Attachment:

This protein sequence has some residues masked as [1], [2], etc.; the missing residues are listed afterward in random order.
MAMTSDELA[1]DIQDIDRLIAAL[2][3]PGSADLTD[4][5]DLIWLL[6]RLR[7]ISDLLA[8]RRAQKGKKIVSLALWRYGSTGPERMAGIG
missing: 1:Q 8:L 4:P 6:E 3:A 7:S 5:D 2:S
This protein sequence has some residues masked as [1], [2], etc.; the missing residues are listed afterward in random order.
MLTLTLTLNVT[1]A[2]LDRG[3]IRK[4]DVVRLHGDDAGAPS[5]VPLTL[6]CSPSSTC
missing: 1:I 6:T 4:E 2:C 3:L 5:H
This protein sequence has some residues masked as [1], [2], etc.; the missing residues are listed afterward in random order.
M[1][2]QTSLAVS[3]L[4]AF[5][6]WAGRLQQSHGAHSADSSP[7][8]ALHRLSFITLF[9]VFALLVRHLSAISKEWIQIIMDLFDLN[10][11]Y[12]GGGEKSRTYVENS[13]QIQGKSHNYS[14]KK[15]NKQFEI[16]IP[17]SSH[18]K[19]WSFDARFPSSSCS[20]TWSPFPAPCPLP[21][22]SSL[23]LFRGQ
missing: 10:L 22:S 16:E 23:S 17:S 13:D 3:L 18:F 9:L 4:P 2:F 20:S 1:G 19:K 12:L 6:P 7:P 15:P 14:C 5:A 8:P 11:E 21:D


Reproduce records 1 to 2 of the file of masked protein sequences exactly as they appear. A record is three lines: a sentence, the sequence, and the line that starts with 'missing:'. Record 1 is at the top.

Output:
This protein sequence has some residues masked as [1], [2], etc.; the missing residues are listed afterward in random order.
MAMTSDELA[1]DIQDIDRLIAAL[2][3]PGSADLTD[4][5]DLIWLL[6]RLR[7]ISDLLA[8]RRAQKGKKIVSLALWRYGSTGPERMAGIG
missing: 1:Q 8:L 4:P 6:E 3:A 7:S 5:D 2:S
This protein sequence has some residues masked as [1], [2], etc.; the missing residues are listed afterward in random order.
MLTLTLTLNVT[1]A[2]LDRG[3]IRK[4]DVVRLHGDDAGAPS[5]VPLTL[6]CSPSSTC
missing: 1:I 6:T 4:E 2:C 3:L 5:H